Understanding paired associate transfer effects based on shared stimulus components
|PIs||Pavlik, MacWhinney, Bolster, Koedinger|
|Others with > 160 hours||Bolster, Dozzi|
|Learnlab||None (stimuli from Chinese learnlab)|
|Number of participants||80|
|Total Participant Hours||80|
|Datashop?||Expected date 4/15|
Over the course of approximately 448 practice trials of Chinese vocabulary practice, certain schedules of practice were delivered to test several transfer hypotheses implied (but not implemented) by the model of practice used for in-vivo experiment optimal training schedules.
These schedules made use of the fact that there are 6 ways to test (Pinyin->English, Sound->English, Hanzi->English, English->Pinyin, Sound->Pinyin, Hanzi->Pinyin) vocabulary knowledge given current tutor capability. There were 21 total within-subjects conditions each with a particular sequence of the 6 types of trials. For instance, to look for unit learning we compared a condition where subjects practiced a Hanzi-Pinyin pair with a study (a presentation of the entire pair) followed by a drill 4 trials later with a condition where the preparation was identical expect that prior to Hanzi->Pinyin practice subjects had 2 trials of English->Pinyin practice for the same word. In this case, if the Hanzi->Pinyin practice benefits from prior English->Pinyin practice it seems to imply that the Pinyin response is being learned as a unit somewhat independently of any particular association.
There were 3 main hypotheses described below, which we call unit knowledge component learning, resonant learning, and stimulus mapping.
In all three cases the hypothesis was confirmed.
- Optimal Spacing Interval
- Expanding Spacing interval
- Wide spacing Interval
- Narrow Spacing Interval
What sorts of complexity needs to be accounted for to make the ACT-R declarative memory model adequately represent the various common types of transfer in vocabulary learning?
Background and significance
There is a venerable literature (e.g. Soloman & Asch, 1962) on effects like those described in this work, but there appears to be no unified modeling of such phenomena in the context of a practice scheduling algorithm. The assumption is that increased accuracy of the model will increase the accuracy of the predictions it makes when calculating schedules during in-vivo learning.
For example, based on the idea that there is desirable difficulty for practice, one might assume that it is better to start by giving Foreign->English drill and then reverse to English->Foreign drill after an initial proficiency is reached. Unfortunately, determining this initial proficiency necessary before transitioning to a more difficult task must be done on a case by case basis unless there is a detailed model that encompasses both tasks. This study helps to provide such a model.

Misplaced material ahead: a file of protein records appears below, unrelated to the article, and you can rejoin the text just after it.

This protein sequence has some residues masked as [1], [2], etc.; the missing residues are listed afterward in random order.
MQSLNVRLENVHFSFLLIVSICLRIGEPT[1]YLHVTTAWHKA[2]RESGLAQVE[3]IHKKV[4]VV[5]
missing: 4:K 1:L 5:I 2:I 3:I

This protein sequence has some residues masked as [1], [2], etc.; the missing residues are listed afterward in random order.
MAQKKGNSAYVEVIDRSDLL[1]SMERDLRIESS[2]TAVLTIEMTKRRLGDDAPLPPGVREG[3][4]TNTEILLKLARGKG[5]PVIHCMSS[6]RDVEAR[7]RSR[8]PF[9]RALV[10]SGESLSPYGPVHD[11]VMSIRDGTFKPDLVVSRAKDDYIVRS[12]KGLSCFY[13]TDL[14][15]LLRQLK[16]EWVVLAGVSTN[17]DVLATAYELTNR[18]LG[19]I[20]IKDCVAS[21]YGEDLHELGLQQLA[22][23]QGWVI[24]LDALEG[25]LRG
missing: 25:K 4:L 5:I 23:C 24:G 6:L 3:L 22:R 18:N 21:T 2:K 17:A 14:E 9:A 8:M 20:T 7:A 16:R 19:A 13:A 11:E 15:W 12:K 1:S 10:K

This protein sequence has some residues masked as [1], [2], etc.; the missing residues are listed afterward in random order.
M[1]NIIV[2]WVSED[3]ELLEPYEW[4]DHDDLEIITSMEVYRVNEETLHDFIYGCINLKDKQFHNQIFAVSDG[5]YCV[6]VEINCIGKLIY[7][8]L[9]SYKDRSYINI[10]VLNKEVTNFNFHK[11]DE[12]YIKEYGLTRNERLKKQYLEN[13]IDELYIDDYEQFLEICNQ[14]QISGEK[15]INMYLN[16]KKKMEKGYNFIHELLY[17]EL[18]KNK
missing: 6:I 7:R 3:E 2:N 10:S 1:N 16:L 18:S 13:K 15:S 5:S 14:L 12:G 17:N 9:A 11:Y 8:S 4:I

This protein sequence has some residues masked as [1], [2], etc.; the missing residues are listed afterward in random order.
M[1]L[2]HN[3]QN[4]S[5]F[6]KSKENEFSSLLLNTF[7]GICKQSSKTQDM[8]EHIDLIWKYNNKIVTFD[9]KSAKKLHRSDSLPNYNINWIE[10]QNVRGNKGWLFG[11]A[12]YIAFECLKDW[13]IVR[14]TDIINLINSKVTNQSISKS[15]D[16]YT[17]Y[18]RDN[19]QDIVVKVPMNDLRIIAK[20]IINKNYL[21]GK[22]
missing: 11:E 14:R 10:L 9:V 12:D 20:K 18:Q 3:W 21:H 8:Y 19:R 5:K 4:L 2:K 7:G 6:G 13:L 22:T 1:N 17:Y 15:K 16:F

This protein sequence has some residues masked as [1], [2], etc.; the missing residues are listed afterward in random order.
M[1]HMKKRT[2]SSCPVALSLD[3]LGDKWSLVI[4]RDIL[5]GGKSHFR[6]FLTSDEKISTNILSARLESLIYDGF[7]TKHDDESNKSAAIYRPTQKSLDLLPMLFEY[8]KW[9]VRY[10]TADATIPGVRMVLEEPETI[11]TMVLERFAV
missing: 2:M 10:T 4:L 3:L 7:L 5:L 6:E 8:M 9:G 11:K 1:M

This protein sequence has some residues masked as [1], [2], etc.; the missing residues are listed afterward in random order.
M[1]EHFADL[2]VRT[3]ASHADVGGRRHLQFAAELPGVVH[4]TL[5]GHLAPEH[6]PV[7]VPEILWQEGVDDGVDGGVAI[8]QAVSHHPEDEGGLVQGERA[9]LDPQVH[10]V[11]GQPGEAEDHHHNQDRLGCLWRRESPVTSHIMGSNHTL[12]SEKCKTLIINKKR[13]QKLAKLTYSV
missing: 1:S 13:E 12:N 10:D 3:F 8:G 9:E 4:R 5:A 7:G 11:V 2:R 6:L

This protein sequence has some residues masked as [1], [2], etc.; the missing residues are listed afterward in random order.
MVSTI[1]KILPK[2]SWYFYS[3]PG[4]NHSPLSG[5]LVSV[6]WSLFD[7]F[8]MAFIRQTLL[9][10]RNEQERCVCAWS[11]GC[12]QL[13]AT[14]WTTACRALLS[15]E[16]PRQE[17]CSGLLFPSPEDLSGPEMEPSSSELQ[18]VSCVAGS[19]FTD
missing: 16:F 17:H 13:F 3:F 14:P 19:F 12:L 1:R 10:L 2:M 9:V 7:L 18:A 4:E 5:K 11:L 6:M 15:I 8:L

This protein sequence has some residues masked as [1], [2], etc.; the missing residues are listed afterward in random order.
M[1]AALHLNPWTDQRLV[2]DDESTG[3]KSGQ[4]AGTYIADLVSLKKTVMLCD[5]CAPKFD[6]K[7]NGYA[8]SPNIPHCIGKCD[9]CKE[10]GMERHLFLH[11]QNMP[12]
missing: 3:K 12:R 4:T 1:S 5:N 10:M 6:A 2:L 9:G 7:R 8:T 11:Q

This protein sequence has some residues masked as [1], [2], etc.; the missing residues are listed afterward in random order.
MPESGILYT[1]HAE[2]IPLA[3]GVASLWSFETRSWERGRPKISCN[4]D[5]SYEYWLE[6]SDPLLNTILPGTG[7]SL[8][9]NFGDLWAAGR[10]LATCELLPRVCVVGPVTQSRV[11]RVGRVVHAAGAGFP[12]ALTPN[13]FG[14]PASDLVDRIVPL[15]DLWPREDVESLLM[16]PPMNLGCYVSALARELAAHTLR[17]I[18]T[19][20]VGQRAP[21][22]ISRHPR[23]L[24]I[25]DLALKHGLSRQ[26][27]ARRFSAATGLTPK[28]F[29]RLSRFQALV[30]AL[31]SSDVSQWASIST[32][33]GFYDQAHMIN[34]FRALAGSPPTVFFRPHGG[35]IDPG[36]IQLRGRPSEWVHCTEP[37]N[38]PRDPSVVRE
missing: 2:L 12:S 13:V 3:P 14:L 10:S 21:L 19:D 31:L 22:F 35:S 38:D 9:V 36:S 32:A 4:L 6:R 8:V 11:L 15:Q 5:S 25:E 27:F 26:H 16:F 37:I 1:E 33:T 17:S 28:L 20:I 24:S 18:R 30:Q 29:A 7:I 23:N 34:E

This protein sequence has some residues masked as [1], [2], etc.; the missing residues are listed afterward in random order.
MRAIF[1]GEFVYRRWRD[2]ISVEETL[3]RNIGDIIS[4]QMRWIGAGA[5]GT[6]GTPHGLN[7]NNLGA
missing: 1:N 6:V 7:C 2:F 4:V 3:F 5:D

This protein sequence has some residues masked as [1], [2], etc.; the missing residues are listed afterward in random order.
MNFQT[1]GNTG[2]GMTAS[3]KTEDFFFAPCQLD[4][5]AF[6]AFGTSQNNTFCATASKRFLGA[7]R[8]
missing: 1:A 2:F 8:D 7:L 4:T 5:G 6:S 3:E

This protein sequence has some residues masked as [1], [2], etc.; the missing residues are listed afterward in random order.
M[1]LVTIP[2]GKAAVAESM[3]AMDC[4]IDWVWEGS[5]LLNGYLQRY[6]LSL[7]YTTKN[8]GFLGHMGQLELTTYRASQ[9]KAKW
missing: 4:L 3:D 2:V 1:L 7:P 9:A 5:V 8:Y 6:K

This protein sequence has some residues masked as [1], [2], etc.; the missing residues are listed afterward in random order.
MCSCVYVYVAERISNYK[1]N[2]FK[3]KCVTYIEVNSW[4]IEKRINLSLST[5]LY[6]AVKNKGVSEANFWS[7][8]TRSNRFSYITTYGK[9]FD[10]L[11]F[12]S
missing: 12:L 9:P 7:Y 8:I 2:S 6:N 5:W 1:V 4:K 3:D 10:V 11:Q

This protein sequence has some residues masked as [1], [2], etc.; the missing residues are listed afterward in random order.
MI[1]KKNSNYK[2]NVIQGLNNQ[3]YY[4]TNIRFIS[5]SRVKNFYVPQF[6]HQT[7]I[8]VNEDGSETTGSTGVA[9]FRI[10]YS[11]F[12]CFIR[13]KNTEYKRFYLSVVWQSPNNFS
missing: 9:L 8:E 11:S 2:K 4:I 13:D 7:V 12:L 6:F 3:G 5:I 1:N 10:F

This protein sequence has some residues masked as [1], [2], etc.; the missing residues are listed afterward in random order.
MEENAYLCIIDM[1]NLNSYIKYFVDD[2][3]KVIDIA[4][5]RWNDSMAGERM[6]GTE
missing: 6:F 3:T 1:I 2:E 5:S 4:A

Naive subjects were screened for no prior Chinese experience. Effects of conditions were assessed approximately one minute after treatments.
Transfer was measured in the unit knowledge component learning conditions and in the resonant learning conditions.
Alternative structures of instructional schedule for knowledge component training based on the predictions of an ACT-R based cognitive model. In this study the manipulations all involved the effects of having related (but not identical practice) prior to some comparison practice.
- Unit knowledge component learning - This hypothesis proposes that the stimulus items (sound file, Hanzi character, pinyin, or English) are learned as individual components somewhat independent of the pairings they occur in. Supports the notion of knowledge decomposition.
- Resonant learning - This hypothesis proposes that people spontaneously recall related knowledge components (spreading activation) when prompted to recall a specific pair. Further, this covert practice results in measurable learning.
- Stimulus mapping - This is the straightforward notion that learning of the connection between an orthography and a sound is advantaged because there are mapping rules (knowledge components) that allow this conversion.
All three hypotheses were confirmed. A paper is in preparation describing these important results.
- Unit knowledge component learning - The results supporting knowledge component learning appear to suggest that unitary knowledge (a pinyin response for instance) learned in one context applies directly to other contexts that require the same knowledge components.
- Resonant learning - These results show that learning is an active process that is not constrained by the specific stimulus demand, but rather extends to other recently learned information. The result also suggests that building more complex relational knowledge structures may have advantages due to improved reflective learning.
- Stimulus mapping - This result implies that rules(procedures) are learned which result in a general abilities to translate between certain vocabulary representations (primarily orthography-phonology).